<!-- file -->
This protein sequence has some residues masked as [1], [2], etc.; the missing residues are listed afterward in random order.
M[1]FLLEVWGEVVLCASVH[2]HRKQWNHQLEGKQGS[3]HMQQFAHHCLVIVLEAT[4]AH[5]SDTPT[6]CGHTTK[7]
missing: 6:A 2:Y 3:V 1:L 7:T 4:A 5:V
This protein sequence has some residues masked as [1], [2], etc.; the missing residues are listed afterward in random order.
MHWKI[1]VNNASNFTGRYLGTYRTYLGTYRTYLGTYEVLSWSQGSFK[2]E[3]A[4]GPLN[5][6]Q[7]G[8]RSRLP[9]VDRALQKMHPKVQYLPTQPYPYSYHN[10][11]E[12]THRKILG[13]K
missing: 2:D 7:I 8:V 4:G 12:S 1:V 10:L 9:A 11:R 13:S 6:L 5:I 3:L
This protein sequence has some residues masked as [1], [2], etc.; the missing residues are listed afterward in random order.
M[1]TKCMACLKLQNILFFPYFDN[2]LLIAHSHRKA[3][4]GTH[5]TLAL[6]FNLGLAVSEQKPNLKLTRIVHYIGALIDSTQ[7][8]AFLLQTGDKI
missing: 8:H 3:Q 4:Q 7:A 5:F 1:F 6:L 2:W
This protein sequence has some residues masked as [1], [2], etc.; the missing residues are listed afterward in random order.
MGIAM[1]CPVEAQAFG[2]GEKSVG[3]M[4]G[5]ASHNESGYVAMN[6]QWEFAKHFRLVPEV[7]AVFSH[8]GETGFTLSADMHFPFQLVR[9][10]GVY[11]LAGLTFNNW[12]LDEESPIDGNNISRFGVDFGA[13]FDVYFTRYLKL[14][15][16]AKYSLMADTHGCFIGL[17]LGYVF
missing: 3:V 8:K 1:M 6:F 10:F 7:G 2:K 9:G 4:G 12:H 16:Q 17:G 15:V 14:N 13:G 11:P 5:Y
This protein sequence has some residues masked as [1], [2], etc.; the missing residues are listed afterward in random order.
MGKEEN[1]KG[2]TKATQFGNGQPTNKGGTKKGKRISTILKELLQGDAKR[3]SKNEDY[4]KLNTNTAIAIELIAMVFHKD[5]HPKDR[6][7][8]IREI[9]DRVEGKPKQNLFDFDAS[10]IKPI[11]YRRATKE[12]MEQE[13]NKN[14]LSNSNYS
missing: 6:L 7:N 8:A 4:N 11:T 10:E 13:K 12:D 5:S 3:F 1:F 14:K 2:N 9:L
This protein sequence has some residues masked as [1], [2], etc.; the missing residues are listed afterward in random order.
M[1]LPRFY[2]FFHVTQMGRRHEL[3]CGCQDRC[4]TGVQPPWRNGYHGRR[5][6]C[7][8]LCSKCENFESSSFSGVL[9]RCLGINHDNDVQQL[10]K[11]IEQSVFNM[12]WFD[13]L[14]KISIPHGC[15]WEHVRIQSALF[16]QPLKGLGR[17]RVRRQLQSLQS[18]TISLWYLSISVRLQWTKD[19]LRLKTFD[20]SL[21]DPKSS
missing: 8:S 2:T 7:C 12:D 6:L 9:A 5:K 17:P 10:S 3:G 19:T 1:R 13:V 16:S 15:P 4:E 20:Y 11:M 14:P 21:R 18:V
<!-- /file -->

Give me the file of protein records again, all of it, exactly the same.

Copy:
This protein sequence has some residues masked as [1], [2], etc.; the missing residues are listed afterward in random order.
M[1]FLLEVWGEVVLCASVH[2]HRKQWNHQLEGKQGS[3]HMQQFAHHCLVIVLEAT[4]AH[5]SDTPT[6]CGHTTK[7]
missing: 6:A 2:Y 3:V 1:L 7:T 4:A 5:V
This protein sequence has some residues masked as [1], [2], etc.; the missing residues are listed afterward in random order.
MHWKI[1]VNNASNFTGRYLGTYRTYLGTYRTYLGTYEVLSWSQGSFK[2]E[3]A[4]GPLN[5][6]Q[7]G[8]RSRLP[9]VDRALQKMHPKVQYLPTQPYPYSYHN[10][11]E[12]THRKILG[13]K
missing: 2:D 7:I 8:V 4:G 12:S 1:V 10:L 9:A 11:R 13:S 6:L 5:I 3:L
This protein sequence has some residues masked as [1], [2], etc.; the missing residues are listed afterward in random order.
M[1]TKCMACLKLQNILFFPYFDN[2]LLIAHSHRKA[3][4]GTH[5]TLAL[6]FNLGLAVSEQKPNLKLTRIVHYIGALIDSTQ[7][8]AFLLQTGDKI
missing: 8:H 3:Q 4:Q 7:A 5:F 1:F 6:L 2:W
This protein sequence has some residues masked as [1], [2], etc.; the missing residues are listed afterward in random order.
MGIAM[1]CPVEAQAFG[2]GEKSVG[3]M[4]G[5]ASHNESGYVAMN[6]QWEFAKHFRLVPEV[7]AVFSH[8]GETGFTLSADMHFPFQLVR[9][10]GVY[11]LAGLTFNNW[12]LDEESPIDGNNISRFGVDFGA[13]FDVYFTRYLKL[14][15][16]AKYSLMADTHGCFIGL[17]LGYVF
missing: 3:V 8:K 1:M 6:F 10:F 7:G 2:K 9:G 4:G 12:H 16:Q 17:G 15:V 14:N 13:G 11:P 5:Y
This protein sequence has some residues masked as [1], [2], etc.; the missing residues are listed afterward in random order.
MGKEEN[1]KG[2]TKATQFGNGQPTNKGGTKKGKRISTILKELLQGDAKR[3]SKNEDY[4]KLNTNTAIAIELIAMVFHKD[5]HPKDR[6][7][8]IREI[9]DRVEGKPKQNLFDFDAS[10]IKPI[11]YRRATKE[12]MEQE[13]NKN[14]LSNSNYS
missing: 6:L 7:N 8:A 4:N 11:T 10:E 13:K 12:D 5:S 3:F 1:F 14:K 2:N 9:L
This protein sequence has some residues masked as [1], [2], etc.; the missing residues are listed afterward in random order.
M[1]LPRFY[2]FFHVTQMGRRHEL[3]CGCQDRC[4]TGVQPPWRNGYHGRR[5][6]C[7][8]LCSKCENFESSSFSGVL[9]RCLGINHDNDVQQL[10]K[11]IEQSVFNM[12]WFD[13]L[14]KISIPHGC[15]WEHVRIQSALF[16]QPLKGLGR[17]RVRRQLQSLQS[18]TISLWYLSISVRLQWTKD[19]LRLKTFD[20]SL[21]DPKSS
missing: 8:S 2:T 7:C 12:D 6:L 9:A 5:K 17:P 10:S 3:G 19:T 1:R 13:V 16:S 15:P 4:E 20:Y 11:M 14:P 21:R 18:V